To The Trenches, Critics

A website called Red Letter Media (hereafter RLM) has published a pair of epic 90-minute reviews of the Star Wars prequels. I've watched episodes I and II in their entirety and they're marvelous.  The slow, monotone drawl of the narrator juxtaposed with the insightful, biting criticism is thoroughly enjoyable to watch. You can check out the review of Attack of the Clones to see what I'm talking about. 

Sadly, the reviews are plagued by cutaways to tasteless-- and most offensively-- unfunny female torture.  These scenes are one-note, female abusing, perversion. This isn't your high-quality Silence of the Lambs "It puts the lotion on its skin" stuff either.  It's tiresome, monotonous, and bad.  It was in my underwear on a Tuesday afternoon I became puzzled about the art world.  

Intellectually, I prefer bad art to intrepid criticism, though in practice I am quite the opposite. I would much rather watch the RLM reviews than suffer through the colossal prequel mess.  How could you not? They're entertaining as all hell.  Ripping apart Lucas' blasphemous Gollum is immensely enjoyable. Aside from the torture scenes, the reviews are a blast, but contribute very little to the art community. The prequels, though massive failures as films, still represent some form of creativity and a contribution to the world of film. It is this dichotomy that perplexes me. I present my ambivalence as two independent Nicks.

Pretentious Art Douche Nick:
The RLM reviews are unnecessary; everyone already knew the prequels were awful. Though articulate and detailed, the reviews have little value otherwise.  It's not like RLM has a convincing proof that The Shawshank Redemption is a bad movie. Moreover, the act of criticism itself is derivative.  It adds nothing new to the art world and amounts only to saying "no" to someone's creation.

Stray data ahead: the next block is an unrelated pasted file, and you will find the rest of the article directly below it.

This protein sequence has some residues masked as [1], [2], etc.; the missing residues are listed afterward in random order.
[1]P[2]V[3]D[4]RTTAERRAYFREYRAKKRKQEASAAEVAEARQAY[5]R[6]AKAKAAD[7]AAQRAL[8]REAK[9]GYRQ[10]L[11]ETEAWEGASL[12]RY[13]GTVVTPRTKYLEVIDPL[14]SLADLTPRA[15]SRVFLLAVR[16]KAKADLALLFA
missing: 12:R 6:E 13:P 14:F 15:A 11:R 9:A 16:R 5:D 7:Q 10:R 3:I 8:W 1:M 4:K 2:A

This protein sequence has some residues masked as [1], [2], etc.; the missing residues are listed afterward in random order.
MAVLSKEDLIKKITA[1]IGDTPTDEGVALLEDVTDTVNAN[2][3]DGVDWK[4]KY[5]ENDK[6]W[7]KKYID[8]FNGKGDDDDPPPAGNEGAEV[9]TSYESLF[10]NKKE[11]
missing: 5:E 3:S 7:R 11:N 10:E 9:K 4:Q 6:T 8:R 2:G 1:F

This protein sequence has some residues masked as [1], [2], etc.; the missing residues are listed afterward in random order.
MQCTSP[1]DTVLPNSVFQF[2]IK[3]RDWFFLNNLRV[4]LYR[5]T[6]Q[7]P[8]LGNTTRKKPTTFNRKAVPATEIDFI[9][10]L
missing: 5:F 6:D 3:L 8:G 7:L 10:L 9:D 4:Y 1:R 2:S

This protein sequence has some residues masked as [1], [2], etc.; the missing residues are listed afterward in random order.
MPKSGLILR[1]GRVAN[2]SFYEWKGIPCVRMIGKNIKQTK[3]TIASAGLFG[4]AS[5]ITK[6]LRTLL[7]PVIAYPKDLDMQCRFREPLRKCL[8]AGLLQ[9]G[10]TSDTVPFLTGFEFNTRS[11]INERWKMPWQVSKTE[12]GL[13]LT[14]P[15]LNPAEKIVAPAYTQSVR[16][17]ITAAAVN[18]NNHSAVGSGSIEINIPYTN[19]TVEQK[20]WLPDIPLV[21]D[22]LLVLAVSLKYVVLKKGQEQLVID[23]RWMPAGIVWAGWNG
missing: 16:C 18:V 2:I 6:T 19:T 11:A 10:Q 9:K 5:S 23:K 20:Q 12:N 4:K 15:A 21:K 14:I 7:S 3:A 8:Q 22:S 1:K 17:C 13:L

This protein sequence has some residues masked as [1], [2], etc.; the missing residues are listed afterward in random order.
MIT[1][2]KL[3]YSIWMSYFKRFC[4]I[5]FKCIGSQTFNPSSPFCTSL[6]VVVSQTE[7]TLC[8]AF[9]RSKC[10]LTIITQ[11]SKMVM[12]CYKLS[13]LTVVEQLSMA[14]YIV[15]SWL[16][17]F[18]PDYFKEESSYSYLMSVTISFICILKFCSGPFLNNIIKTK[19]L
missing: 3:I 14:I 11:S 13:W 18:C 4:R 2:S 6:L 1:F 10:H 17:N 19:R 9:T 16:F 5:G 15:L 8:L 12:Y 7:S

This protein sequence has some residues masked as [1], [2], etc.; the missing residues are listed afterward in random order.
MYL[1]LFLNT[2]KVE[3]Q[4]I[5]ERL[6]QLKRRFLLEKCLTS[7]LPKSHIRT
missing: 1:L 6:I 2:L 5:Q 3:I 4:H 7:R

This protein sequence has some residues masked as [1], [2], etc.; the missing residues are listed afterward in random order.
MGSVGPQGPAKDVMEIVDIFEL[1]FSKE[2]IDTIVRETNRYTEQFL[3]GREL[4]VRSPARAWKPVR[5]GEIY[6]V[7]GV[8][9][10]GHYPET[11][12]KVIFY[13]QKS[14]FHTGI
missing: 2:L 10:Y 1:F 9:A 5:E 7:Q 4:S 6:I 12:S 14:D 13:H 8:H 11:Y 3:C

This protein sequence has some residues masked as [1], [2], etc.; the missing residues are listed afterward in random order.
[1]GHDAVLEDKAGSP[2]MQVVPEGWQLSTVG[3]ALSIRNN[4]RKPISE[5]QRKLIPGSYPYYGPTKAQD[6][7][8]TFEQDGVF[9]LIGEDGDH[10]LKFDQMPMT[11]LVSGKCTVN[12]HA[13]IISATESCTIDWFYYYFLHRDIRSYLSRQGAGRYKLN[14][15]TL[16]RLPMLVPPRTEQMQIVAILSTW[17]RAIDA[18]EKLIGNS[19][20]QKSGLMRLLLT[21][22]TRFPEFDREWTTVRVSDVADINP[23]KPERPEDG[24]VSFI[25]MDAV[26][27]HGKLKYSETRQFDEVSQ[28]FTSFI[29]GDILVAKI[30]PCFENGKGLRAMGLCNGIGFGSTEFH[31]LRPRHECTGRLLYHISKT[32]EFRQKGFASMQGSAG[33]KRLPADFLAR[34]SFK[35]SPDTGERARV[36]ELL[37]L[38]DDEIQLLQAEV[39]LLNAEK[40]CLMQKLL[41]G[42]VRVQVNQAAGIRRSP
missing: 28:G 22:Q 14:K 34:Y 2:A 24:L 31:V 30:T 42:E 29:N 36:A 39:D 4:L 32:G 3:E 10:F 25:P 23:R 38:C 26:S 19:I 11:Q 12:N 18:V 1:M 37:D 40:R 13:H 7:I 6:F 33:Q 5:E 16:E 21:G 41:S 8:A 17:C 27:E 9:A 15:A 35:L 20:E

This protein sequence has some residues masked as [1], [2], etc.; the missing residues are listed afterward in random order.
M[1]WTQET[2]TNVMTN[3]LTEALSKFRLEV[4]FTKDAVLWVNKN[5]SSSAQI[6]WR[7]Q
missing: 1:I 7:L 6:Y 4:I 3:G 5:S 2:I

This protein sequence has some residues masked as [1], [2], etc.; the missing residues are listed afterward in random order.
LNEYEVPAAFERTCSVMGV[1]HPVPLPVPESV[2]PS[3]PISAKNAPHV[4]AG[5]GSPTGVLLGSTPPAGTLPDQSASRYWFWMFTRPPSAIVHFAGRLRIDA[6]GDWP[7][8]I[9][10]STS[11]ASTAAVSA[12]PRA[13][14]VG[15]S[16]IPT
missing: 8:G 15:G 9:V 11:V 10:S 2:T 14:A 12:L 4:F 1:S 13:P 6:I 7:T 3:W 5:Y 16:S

The art world benefits from new creations. Imagine what RLM could have done if they'd spent the time and effort creating three hours of original material. The brief moments of creativity are unbearable. Watching RLM revisit the same uninspired torture scenes is a bigger drag than the Lucas' lightsaber show. I want to see a sci-fi epic that succeeds where Star Wars failed. I want the bar raised. JJ Abrams' Star Trek reboot is where you'll find criticism at it's finest . It is the movie Lucas was trying to make. It internalized the flaws of the prequels and made a real Star Wars movie. 

The irony of writing this essay on criticism advocating the abolishment of criticism is not lost on me. Still, watching RLM fail to make a creative product is further evidence that great criticism is easily achieved while creating even mediocre art is exceedingly difficult.

Nick as Enjoyer of Regular Shit That Isn't Totally Up Its Own Ass:
The reviews are fun, not art.  They're Internet goofs. Bottom line: they are more fun to watch than the Star Wars prequels.
There's room enough in the world for YouTube and Shakespeare. The RLM reviews are on Digg, not at the MOMA.

Final thoughts as the unified Nick:
Criticism, especially brutally funny and apt criticism, is fun and useful.  Still, we should be careful not to blur the lines between critic and artist.  Trying to create art that stands up to discerning audiences is humbling.  It means to fail and to fail publicly. The world has no need vultures who survive off the failure of others. 

The critic does not create; he disassembles. I want to stick the landing, not cackle like a vulture when someone doesn't. I want to be an assembler. 

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